Fringe

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Fringe.jpg

Origin

Middle English frenge, from Anglo-French, from Vulgar Latin *frimbia, from Latin fimbriae (plural)

Definitions

  • 1: an ornamental border consisting of short straight or twisted threads or strips hanging from cut or raveled edges or from a separate band
  • 2a : something resembling a fringe : edge, periphery —often used in plural <operated on the fringes of the law>
b : one of various light or dark bands produced by the interference or diffraction of light
c : an area bordering a putting green on a golf course with grass trimmed longer than on the green itself
  • 3a : something that is marginal, additional, or secondary to some activity, process, or subject <a fringe sport>
b : a group with marginal or extremist views

Description

Fringe science, also called questionable science, is scientific inquiry in an established field of study that departs significantly from mainstream or orthodox theories, and is classified in the "fringes" of a credible mainstream academic discipline. Mainstream scientists typically regard fringe concepts as highly speculative or even strongly refuted. On the other hand, the history of science contains many instances of the eventual widespread acceptance of fringe sciences. This is because in theory a fringe science will still maintain scientific rigor, plausibility, and integrity, though it is usually highly disputed.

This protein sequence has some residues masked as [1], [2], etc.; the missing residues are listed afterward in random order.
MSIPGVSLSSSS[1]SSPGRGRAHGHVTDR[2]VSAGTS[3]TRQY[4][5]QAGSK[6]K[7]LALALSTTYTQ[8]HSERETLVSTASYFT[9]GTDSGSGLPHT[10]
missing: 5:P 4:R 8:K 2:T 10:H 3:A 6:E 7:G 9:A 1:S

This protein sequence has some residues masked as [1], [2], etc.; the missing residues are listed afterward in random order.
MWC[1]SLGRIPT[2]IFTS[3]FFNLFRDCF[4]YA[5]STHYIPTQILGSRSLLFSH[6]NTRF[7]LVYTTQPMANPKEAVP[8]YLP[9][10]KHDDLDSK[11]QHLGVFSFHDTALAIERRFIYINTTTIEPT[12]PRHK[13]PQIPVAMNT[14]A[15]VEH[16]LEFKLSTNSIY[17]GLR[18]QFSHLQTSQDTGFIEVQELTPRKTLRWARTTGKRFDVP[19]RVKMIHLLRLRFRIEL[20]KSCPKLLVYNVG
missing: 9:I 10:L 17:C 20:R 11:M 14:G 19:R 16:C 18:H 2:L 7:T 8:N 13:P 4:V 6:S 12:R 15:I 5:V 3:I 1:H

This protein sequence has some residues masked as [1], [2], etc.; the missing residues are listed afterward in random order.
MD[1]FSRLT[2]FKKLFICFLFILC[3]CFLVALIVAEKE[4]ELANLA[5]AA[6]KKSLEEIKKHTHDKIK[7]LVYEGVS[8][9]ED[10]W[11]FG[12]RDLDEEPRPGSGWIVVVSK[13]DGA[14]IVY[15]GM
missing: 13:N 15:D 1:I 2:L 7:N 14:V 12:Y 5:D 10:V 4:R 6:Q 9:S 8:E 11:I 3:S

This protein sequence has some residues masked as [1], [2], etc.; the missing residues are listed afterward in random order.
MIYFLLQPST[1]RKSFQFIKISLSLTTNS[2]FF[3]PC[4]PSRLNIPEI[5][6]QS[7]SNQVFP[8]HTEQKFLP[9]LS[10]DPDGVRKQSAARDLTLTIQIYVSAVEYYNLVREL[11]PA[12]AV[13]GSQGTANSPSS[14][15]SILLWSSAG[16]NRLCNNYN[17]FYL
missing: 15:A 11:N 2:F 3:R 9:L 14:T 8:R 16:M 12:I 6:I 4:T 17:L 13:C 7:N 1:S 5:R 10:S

The term fringe science is sometimes loosely used to describe fields that are actually pseudosciences, or fields which are referred to as sciences, but entirely lack scientific rigor or plausibility. Debunkers have coined the terms pathological science, voodoo science, and cargo cult science to suggest inquiry lacking in scientific integrity. Junk science is typically used politically to describe agenda-driven science. The general problem of where to properly draw a boundary between science and non-science, when the objective actually is objectivity, is called the demarcation problem. Unfortunately, the objective of some debunkers is debunking, not encouraging real scientific objectivity. For this purpose, disparaging terms are often useful. They are almost always a clue that objectivity is not the main objective.

It is important to distinguish between a science that has not yet been proven but follows the scientific method and any science which does not follow the scientific method. This is the difference between fringe science and pseudoscience. As above mentioned, some disciplines of fringe science have been or may,in the future, be proven to be actually true. Pseudoscience, however would only be proven true by a coincidence between opinion and fact, as the methods used are not logical proofs.

See also